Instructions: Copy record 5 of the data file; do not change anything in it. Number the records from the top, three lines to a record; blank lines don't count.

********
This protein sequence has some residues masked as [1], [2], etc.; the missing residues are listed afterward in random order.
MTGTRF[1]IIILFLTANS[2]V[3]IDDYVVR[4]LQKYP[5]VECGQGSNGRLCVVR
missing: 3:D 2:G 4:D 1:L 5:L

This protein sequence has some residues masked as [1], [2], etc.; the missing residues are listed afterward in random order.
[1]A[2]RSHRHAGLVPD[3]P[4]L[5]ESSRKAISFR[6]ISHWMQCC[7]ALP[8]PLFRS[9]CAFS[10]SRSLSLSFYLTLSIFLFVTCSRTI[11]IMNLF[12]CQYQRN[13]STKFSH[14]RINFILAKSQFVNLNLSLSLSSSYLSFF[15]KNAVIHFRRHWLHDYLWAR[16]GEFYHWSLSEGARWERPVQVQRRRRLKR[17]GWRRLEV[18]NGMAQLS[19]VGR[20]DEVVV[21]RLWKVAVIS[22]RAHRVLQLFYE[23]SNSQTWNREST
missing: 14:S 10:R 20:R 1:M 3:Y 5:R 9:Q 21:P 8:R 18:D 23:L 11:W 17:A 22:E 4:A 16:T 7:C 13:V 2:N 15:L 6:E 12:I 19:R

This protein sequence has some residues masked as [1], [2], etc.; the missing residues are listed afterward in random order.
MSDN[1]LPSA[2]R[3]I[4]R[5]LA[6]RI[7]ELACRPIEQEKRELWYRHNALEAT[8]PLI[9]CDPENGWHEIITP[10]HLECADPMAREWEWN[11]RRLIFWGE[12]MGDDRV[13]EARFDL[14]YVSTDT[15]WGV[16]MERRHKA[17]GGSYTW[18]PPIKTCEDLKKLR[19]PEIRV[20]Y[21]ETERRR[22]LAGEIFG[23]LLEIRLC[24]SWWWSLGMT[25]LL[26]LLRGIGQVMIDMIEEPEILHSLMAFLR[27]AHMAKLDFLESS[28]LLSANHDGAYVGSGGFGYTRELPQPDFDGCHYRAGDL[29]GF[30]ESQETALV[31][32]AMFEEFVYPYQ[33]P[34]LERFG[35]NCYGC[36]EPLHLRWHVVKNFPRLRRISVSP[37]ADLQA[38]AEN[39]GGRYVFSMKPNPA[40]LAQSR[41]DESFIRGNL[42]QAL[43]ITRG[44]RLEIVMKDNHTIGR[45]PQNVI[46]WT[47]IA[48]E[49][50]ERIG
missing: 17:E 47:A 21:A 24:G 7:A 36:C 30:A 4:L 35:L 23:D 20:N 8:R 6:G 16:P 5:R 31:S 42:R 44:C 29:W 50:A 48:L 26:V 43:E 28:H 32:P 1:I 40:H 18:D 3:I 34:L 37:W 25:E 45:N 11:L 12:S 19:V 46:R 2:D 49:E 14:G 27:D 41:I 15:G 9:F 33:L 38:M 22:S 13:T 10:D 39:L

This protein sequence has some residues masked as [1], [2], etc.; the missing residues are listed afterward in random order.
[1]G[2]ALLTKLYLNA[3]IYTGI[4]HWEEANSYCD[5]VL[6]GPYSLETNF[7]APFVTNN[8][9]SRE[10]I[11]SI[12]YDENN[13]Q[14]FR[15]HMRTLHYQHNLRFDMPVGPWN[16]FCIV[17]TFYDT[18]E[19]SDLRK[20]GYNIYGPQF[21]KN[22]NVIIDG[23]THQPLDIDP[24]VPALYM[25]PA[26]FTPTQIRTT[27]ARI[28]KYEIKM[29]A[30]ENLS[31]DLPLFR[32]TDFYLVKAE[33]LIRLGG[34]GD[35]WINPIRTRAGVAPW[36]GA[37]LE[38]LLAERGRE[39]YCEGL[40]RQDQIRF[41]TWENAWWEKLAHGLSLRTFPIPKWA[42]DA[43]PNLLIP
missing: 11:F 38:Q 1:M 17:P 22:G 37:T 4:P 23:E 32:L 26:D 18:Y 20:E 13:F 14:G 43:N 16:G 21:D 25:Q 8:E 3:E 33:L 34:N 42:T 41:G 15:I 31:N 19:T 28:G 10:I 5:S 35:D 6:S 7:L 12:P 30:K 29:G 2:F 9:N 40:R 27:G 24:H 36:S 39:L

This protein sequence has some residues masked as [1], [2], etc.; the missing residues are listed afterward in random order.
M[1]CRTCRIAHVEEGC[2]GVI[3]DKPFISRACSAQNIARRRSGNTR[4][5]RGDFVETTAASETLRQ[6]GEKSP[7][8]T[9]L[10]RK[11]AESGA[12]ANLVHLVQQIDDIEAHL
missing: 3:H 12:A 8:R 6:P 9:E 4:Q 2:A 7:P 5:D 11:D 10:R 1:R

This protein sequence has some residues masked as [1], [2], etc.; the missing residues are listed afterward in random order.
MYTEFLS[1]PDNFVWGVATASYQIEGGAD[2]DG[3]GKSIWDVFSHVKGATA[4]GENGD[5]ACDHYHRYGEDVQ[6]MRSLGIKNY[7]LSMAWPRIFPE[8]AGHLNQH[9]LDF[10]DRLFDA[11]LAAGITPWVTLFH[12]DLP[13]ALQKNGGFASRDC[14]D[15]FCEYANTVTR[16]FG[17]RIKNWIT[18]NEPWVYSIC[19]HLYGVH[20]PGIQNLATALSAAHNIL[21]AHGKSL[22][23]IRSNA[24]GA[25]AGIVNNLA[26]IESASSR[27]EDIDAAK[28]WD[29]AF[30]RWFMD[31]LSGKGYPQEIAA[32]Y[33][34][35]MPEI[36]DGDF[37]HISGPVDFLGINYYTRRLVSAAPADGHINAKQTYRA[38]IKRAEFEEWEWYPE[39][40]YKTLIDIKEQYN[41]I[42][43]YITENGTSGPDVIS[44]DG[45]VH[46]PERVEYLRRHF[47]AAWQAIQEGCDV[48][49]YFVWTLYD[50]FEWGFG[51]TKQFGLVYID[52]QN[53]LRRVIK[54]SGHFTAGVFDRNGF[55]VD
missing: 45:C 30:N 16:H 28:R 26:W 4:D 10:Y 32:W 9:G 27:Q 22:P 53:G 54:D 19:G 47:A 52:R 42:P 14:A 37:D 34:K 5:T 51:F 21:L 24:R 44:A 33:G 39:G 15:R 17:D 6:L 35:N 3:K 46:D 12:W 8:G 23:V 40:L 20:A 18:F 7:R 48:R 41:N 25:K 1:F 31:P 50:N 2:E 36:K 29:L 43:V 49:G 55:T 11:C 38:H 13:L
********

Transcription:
This protein sequence has some residues masked as [1], [2], etc.; the missing residues are listed afterward in random order.
M[1]CRTCRIAHVEEGC[2]GVI[3]DKPFISRACSAQNIARRRSGNTR[4][5]RGDFVETTAASETLRQ[6]GEKSP[7][8]T[9]L[10]RK[11]AESGA[12]ANLVHLVQQIDDIEAHL
missing: 3:H 12:A 8:R 6:P 9:E 4:Q 2:A 7:P 5:D 11:D 10:R 1:R